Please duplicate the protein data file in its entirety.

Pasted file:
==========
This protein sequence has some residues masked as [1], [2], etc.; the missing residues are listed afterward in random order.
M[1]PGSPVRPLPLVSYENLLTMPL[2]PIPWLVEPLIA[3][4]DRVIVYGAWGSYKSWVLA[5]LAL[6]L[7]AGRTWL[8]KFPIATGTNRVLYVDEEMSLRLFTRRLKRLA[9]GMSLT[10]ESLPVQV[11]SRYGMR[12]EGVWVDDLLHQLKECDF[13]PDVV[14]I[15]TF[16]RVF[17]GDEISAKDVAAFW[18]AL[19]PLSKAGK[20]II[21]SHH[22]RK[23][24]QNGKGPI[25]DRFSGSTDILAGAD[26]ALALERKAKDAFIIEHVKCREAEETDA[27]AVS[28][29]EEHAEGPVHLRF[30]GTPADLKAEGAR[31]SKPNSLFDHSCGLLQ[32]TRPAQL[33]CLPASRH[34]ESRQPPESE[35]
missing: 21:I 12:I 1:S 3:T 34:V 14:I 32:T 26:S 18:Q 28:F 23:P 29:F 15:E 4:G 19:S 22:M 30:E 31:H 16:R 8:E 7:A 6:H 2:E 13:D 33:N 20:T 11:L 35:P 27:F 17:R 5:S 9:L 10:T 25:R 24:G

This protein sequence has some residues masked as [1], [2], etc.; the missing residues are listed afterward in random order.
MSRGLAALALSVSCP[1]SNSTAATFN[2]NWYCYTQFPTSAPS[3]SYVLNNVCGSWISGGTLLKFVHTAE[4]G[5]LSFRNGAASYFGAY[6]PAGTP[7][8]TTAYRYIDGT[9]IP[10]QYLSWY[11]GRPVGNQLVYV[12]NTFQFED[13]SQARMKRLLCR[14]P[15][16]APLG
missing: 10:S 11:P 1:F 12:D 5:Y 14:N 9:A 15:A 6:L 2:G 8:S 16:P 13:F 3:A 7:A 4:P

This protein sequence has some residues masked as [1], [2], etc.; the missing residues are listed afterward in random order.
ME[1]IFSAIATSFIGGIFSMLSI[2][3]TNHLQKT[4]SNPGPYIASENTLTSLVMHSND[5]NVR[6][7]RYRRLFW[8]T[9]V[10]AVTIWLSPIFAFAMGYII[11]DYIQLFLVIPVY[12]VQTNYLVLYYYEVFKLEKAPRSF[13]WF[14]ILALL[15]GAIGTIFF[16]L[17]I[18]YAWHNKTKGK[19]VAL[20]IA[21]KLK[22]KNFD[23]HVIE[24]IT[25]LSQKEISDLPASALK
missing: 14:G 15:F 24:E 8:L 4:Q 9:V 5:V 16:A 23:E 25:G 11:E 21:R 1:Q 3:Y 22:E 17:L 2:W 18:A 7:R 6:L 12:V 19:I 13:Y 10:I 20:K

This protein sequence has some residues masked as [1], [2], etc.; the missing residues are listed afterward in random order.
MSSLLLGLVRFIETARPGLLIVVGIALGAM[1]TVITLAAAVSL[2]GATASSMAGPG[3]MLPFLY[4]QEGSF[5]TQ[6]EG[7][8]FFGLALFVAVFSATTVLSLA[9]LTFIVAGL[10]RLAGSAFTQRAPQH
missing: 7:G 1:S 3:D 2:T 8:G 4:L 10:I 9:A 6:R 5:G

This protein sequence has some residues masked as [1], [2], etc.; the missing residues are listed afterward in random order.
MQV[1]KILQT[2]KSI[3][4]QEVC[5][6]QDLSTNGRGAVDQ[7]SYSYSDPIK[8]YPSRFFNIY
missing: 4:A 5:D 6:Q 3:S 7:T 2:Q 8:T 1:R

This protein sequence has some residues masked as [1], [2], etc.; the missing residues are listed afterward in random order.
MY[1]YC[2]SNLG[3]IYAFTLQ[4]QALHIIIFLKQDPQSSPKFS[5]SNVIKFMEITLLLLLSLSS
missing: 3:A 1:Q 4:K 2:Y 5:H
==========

This protein sequence has some residues masked as [1], [2], etc.; the missing residues are listed afterward in random order.
M[1]PGSPVRPLPLVSYENLLTMPL[2]PIPWLVEPLIA[3][4]DRVIVYGAWGSYKSWVLA[5]LAL[6]L[7]AGRTWL[8]KFPIATGTNRVLYVDEEMSLRLFTRRLKRLA[9]GMSLT[10]ESLPVQV[11]SRYGMR[12]EGVWVDDLLHQLKECDF[13]PDVV[14]I[15]TF[16]RVF[17]GDEISAKDVAAFW[18]AL[19]PLSKAGK[20]II[21]SHH[22]RK[23][24]QNGKGPI[25]DRFSGSTDILAGAD[26]ALALERKAKDAFIIEHVKCREAEETDA[27]AVS[28][29]EEHAEGPVHLRF[30]GTPADLKAEGAR[31]SKPNSLFDHSCGLLQ[32]TRPAQL[33]CLPASRH[34]ESRQPPESE[35]
missing: 21:I 12:I 1:S 3:T 34:V 14:I 32:T 26:S 18:Q 28:F 23:P 29:F 15:E 4:G 19:S 22:M 30:E 31:H 16:R 8:E 7:A 6:H 2:E 13:D 33:N 20:T 11:L 35:P 27:F 17:R 5:S 9:L 10:T 25:R 24:G

This protein sequence has some residues masked as [1], [2], etc.; the missing residues are listed afterward in random order.
MSRGLAALALSVSCP[1]SNSTAATFN[2]NWYCYTQFPTSAPS[3]SYVLNNVCGSWISGGTLLKFVHTAE[4]G[5]LSFRNGAASYFGAY[6]PAGTP[7][8]TTAYRYIDGT[9]IP[10]QYLSWY[11]GRPVGNQLVYV[12]NTFQFED[13]SQARMKRLLCR[14]P[15][16]APLG
missing: 10:S 11:P 1:F 12:D 5:Y 14:N 9:A 15:A 6:L 2:G 8:S 16:P 13:F 3:A 7:A 4:P

This protein sequence has some residues masked as [1], [2], etc.; the missing residues are listed afterward in random order.
ME[1]IFSAIATSFIGGIFSMLSI[2][3]TNHLQKT[4]SNPGPYIASENTLTSLVMHSND[5]NVR[6][7]RYRRLFW[8]T[9]V[10]AVTIWLSPIFAFAMGYII[11]DYIQLFLVIPVY[12]VQTNYLVLYYYEVFKLEKAPRSF[13]WF[14]ILALL[15]GAIGTIFF[16]L[17]I[18]YAWHNKTKGK[19]VAL[20]IA[21]KLK[22]KNFD[23]HVIE[24]IT[25]LSQKEISDLPASALK
missing: 14:G 15:F 24:E 8:L 4:Q 9:V 5:V 16:A 23:E 25:G 11:E 21:R 1:Q 3:Y 22:E 17:L 2:W 18:A 7:R 6:L 12:V 19:I 13:Y 10:I 20:K

This protein sequence has some residues masked as [1], [2], etc.; the missing residues are listed afterward in random order.
MSSLLLGLVRFIETARPGLLIVVGIALGAM[1]TVITLAAAVSL[2]GATASSMAGPG[3]MLPFLY[4]QEGSF[5]TQ[6]EG[7][8]FFGLALFVAVFSATTVLSLA[9]LTFIVAGL[10]RLAGSAFTQRAPQH
missing: 7:G 1:S 3:D 2:T 8:G 4:L 10:I 9:A 6:R 5:G

This protein sequence has some residues masked as [1], [2], etc.; the missing residues are listed afterward in random order.
MQV[1]KILQT[2]KSI[3][4]QEVC[5][6]QDLSTNGRGAVDQ[7]SYSYSDPIK[8]YPSRFFNIY
missing: 4:A 5:D 6:Q 3:S 7:T 2:Q 8:T 1:R

This protein sequence has some residues masked as [1], [2], etc.; the missing residues are listed afterward in random order.
MY[1]YC[2]SNLG[3]IYAFTLQ[4]QALHIIIFLKQDPQSSPKFS[5]SNVIKFMEITLLLLLSLSS
missing: 3:A 1:Q 4:K 2:Y 5:H